Colonoscopies are gross and scary enough on their own without cockroaches being introduced into the mix – but the photograph that you see before you is of exactly that: a cockroach in someone’s colon, a live one no less.
A 52-year-old woman with a history of depression was referred by her primary physician for colorectal cancer screening. She had no family history of colorectal cancer and a review of systems was positive for abdominal bloating. Bowel preparation was done using 4 L of polyethylene glycol the evening prior to screening colonoscopy. The procedure was uncomplicated with no gross mucosal pathology, however, an insect was found in the transverse colon (Fig. 1, to the left), was found in the transverse colon on a routine screening colonoscopy.). The insect was aspirated and sent to the lab for further identification. The insect had three body segments (head, thorax, and abdomen) with ventrodorsal flattening of the body and a segmented abdomen, three pairs of legs extending from the thorax (with spikes and claw-like terminal appendages), elongated hind legs, and a pair of elongated antennae extending from the head to beyond the hind legs.These morphologic findings were most consistent with the nymph form of Blattella germanica (German cockroach) of the Blattellidae family, a common household pest. The patient had a cockroach infestation at home and hence it was hypothesized that she may have inadvertently ingested a cockroach with food.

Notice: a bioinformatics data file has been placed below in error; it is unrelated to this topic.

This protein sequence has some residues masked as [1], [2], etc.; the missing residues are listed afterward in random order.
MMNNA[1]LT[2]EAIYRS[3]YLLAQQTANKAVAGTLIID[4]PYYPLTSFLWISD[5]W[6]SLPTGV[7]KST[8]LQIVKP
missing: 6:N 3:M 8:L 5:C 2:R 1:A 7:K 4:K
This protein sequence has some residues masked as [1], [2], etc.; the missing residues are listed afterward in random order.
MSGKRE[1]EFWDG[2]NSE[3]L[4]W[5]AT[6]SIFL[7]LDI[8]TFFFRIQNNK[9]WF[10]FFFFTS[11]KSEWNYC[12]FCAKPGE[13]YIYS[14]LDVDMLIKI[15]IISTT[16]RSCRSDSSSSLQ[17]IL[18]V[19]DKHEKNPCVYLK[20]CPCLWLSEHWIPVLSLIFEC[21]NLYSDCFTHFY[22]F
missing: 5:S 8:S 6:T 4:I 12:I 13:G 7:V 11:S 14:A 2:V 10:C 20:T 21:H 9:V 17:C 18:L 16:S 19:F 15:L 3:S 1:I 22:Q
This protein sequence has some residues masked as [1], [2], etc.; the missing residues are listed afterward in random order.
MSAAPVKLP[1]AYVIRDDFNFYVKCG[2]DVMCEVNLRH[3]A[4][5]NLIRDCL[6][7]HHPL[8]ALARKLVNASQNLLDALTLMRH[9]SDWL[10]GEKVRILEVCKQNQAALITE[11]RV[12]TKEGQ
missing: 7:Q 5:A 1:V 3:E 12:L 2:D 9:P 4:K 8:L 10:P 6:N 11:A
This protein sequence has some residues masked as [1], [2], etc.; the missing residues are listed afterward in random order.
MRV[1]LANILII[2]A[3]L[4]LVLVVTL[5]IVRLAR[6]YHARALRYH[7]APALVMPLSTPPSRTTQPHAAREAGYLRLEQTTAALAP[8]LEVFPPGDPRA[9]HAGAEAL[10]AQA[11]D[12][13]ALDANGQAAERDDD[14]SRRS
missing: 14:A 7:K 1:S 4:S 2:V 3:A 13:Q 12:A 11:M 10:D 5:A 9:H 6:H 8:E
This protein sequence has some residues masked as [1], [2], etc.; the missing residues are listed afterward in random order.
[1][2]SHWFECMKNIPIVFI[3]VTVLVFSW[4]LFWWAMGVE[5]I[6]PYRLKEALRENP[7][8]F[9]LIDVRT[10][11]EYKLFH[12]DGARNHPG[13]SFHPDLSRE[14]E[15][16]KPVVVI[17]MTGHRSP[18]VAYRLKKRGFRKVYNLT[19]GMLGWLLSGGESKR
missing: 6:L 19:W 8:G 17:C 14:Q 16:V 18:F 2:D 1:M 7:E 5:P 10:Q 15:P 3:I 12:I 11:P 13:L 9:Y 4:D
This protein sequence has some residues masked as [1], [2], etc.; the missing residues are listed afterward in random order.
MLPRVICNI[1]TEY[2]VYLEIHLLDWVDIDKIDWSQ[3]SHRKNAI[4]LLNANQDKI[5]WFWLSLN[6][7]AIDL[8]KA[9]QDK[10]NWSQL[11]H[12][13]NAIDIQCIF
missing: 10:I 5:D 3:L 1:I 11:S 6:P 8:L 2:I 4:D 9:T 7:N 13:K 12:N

I am going to go out on a limb here and say that the patient in question was probably really happy to learn that she had a cockroach living in her colon – it beats colorectal cancer any day of the week. But in all seriousness, if you have cockroach nymphs invading your colon, you really do need to think about calling in a professional to deal with your home’s bug problem. [Neatorama]